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Re: Re: HYB: ?heredity of orange question(s)

  • Subject: Re: Re: HYB: ?heredity of orange question(s)
  • From: Paul Archer <pharcher@mindspring.com>
  • Date: Sat, 3 Jan 2009 22:21:03 -0500 (GMT-05:00)

There are plenty oranges that are not selfs.  'Ambrosia Delight' - an orange amoena.  'Orange Plume' - an orange plicata. 'Crackling Caldera' - an orange that lightens to a pumpkin yellow shade in the center of the falls.  Some oranges also have pink infusions in the standard's midrib area and various proportional combinations of orange carotenoid, yellow carotenoid and lycopene producing the varying shades between true flamingo pink and bright orange and golden orange.  There are some orange "selfs" that have very intense lycopene beards.  Then there is simply the concetration of orange carotenoid itself that has been intesified over the years. Examples: 'Almondine' (an historic TB) and 'Good Show' or 'Amplified' (modern TB's)

Paul Archer
Indianapolis  


-----Original Message-----
>From: autmirislvr@aol.com
>Sent: Jan 3, 2009 6:29 PM
>To: iris@hort.net
>Subject: Re: [iris] Re:  HYB: ?heredity of orange question(s)
>
>For clarity . . . .there are no orange amoenas, orange with ringed falls, etc...??? They are not simply difficult, but impossible?? 
>
><<(no dosage effects that result in?
>patterns other than self - i.e., orange or not orange?)?>.
>Betty? W
>
>
>-----Original Message-----
>From: irischapman@aim.com
>To: iris@hort.net
>Sent: Sat, 3 Jan 2009 1:15 pm
>Subject: [iris] Re: HYB: ?heredity of orange question(s)
>
>
>Orange is recessive, but it is a combinaion of two recessive genes. It has the tangerine factor, which is recessive plus alternative yellow which is also recessive. So crossing a yellow with tangerine beard X orange will give you lots of orange offspring, probably 100%?
>?
>The apricot and peach are slightly different genetically.?
>?
>I would also suspect they have rra 4times. that is recessive reduction of anthocyanin, as org X Org usually gives 100% orange, and none with any anthocyanin. Either that or multiple dosages of "I".?
>?
>Chuck Chapman?
>?
>Date: Sat, 03 Jan 2009 11:43:51 -0500?
>From: Linda Mann <lmann@lock-net.com>?
>Subject: [iris] HYB: ?heredity of orange question(s)?
>?
>Orange is full recessive, true? (no dosage effects that result in?
>patterns other than self - i.e., orange or not orange?)?
>?
>Not sure any of you have time/patience to wade thru the following to?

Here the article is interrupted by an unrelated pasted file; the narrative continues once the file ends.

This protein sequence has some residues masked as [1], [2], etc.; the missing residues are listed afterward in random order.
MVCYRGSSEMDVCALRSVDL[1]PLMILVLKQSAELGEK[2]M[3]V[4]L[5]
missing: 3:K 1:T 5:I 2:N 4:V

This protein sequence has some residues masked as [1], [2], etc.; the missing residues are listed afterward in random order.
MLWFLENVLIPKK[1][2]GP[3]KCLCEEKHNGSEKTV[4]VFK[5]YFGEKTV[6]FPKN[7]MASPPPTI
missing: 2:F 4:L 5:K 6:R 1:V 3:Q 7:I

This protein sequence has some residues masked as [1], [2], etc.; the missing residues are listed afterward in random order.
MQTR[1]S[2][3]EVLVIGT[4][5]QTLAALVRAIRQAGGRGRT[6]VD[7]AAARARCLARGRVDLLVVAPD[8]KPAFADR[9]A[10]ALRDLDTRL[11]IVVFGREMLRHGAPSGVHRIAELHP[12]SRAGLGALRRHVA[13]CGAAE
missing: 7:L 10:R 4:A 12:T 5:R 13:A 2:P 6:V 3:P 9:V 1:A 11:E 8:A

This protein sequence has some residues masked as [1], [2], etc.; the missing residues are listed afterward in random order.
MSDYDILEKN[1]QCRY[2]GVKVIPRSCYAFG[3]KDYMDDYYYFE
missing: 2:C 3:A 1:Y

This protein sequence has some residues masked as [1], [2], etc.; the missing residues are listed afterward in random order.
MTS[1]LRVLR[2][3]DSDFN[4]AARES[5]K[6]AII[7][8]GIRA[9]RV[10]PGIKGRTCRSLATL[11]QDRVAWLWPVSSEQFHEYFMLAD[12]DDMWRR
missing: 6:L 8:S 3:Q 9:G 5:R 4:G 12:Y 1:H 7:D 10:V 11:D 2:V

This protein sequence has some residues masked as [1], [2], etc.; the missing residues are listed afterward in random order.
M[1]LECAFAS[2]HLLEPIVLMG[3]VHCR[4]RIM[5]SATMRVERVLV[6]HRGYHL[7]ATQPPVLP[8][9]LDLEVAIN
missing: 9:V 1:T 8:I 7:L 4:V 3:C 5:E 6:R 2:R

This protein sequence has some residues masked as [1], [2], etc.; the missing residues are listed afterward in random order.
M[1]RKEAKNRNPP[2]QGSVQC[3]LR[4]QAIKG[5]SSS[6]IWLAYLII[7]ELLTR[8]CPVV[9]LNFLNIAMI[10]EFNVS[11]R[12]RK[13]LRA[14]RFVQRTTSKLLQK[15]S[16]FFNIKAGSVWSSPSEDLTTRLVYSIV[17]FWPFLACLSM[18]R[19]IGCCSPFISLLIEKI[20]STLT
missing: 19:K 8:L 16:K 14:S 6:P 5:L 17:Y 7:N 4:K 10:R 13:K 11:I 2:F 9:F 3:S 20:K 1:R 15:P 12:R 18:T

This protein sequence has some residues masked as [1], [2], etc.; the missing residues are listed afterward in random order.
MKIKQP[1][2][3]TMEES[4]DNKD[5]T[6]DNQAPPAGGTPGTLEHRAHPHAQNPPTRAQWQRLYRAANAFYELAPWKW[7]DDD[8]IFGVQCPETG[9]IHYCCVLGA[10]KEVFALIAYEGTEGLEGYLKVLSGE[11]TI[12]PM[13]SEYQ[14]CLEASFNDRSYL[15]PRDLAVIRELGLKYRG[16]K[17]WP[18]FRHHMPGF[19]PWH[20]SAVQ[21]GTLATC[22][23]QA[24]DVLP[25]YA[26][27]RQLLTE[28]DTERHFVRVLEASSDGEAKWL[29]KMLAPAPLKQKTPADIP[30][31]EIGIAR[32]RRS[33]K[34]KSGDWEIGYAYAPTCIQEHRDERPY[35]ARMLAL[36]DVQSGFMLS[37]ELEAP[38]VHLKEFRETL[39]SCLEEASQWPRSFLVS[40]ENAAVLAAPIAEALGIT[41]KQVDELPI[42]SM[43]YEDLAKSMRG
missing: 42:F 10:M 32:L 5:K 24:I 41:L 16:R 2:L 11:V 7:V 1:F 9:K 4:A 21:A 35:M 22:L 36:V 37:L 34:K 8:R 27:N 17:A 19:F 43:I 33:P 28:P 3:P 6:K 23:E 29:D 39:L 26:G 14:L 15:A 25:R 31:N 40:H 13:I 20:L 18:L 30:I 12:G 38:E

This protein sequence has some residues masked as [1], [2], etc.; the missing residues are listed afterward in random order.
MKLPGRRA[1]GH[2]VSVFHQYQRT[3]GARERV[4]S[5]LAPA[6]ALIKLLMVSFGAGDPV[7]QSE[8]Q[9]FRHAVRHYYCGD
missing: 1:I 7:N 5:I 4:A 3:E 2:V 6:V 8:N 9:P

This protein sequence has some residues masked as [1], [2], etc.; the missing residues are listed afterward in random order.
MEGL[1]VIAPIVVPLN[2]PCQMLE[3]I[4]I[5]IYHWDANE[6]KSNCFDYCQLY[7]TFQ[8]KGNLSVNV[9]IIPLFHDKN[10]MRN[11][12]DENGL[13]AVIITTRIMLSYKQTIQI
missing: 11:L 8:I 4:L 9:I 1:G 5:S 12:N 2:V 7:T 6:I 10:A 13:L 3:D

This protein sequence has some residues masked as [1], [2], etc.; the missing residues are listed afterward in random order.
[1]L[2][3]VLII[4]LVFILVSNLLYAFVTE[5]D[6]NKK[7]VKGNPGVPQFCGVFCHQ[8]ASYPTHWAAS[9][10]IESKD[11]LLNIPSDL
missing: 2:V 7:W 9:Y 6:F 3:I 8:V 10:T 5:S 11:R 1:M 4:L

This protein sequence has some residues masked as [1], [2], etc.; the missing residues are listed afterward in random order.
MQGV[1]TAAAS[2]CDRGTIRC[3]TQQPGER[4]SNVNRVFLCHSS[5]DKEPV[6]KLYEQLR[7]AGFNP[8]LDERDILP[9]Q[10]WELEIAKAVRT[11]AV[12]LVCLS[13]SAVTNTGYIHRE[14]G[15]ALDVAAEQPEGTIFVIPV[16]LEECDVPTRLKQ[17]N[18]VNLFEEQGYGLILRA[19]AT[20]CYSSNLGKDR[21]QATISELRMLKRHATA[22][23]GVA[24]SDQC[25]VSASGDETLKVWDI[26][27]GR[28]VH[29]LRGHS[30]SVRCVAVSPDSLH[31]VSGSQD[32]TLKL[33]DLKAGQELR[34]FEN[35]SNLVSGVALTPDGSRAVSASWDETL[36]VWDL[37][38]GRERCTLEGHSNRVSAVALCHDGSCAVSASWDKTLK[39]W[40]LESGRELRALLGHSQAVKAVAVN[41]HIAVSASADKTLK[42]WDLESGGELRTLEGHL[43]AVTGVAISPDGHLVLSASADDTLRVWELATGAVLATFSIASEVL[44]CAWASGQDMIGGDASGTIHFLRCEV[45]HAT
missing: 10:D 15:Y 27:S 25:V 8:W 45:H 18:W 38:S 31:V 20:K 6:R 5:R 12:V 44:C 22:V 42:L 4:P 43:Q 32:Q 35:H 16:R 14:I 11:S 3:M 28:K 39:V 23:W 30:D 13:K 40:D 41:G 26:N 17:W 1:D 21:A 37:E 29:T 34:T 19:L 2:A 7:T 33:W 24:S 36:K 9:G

>'grade' my logic and results, but sure would appreciate any help available..?
>?
>15GAK (posted to photos) X AUTUMN RIESLING seedlings are germinating well.?
>?
>Athough 15GAK looks sort of pale apricot in the photo, I think it's more?
>likely yellow with a very pale anthocyanin tint on the standards (i.e.,?
>yellow orangish tan). (I forgot to do a hot water extraction to be?
>sure). It is I26: white: (white x pink ground variegata or I(s)) X?
>GACG-5: pale apricot-orange (what's the difference between apricot and?
>orange?);?
>?
>AUTUMN RIESLING is (Schreiner, R. 2006) Sdlg. KK 1242-A. TB, 40" (102?
>cm), ML S. orange apricot (RHS 24C); F. orange apricot (21C), yellow at?
>center; beards tangerine. Orange Blossom Special X Status Seeker.?
>Schreiner 2006?
>?
>so this cross should give me probabilities of 1 in 36 having full?
>compliment of genes for orange apricot, tho the color may be hidden?
>(i.e., recessive white, dominant I(s))??
>?
>Unless by some chance of luck, 15GAK turns out to be 3/4?
>"orange"-pink-yellow, in which case the odds will be 1/6??
>?
>Some of those, judging from the pale anthocyanin wash on the falls,?
>might be apricot ground pastel variegata? Also probability of 1 in 6,?
>because, in this case, it's a dominant gene? Or 1 in 2 if it carries?
>more than one I(s)??
>?
>And the presence of blue on the falls of 15GAK tells me that either the?
>pollen or pod parent was full recessive white for anthocyanin??
>?
>plus one of them was at least one I(s)??
>?
>No wonder most folks make like X like crosses - this gets complicated fast!?
>- --?
>Linda Mann east Tennessee USA zone 7/8?
>East Tennessee Iris Society <http://www.DiscoverET.org/etis>?
>?
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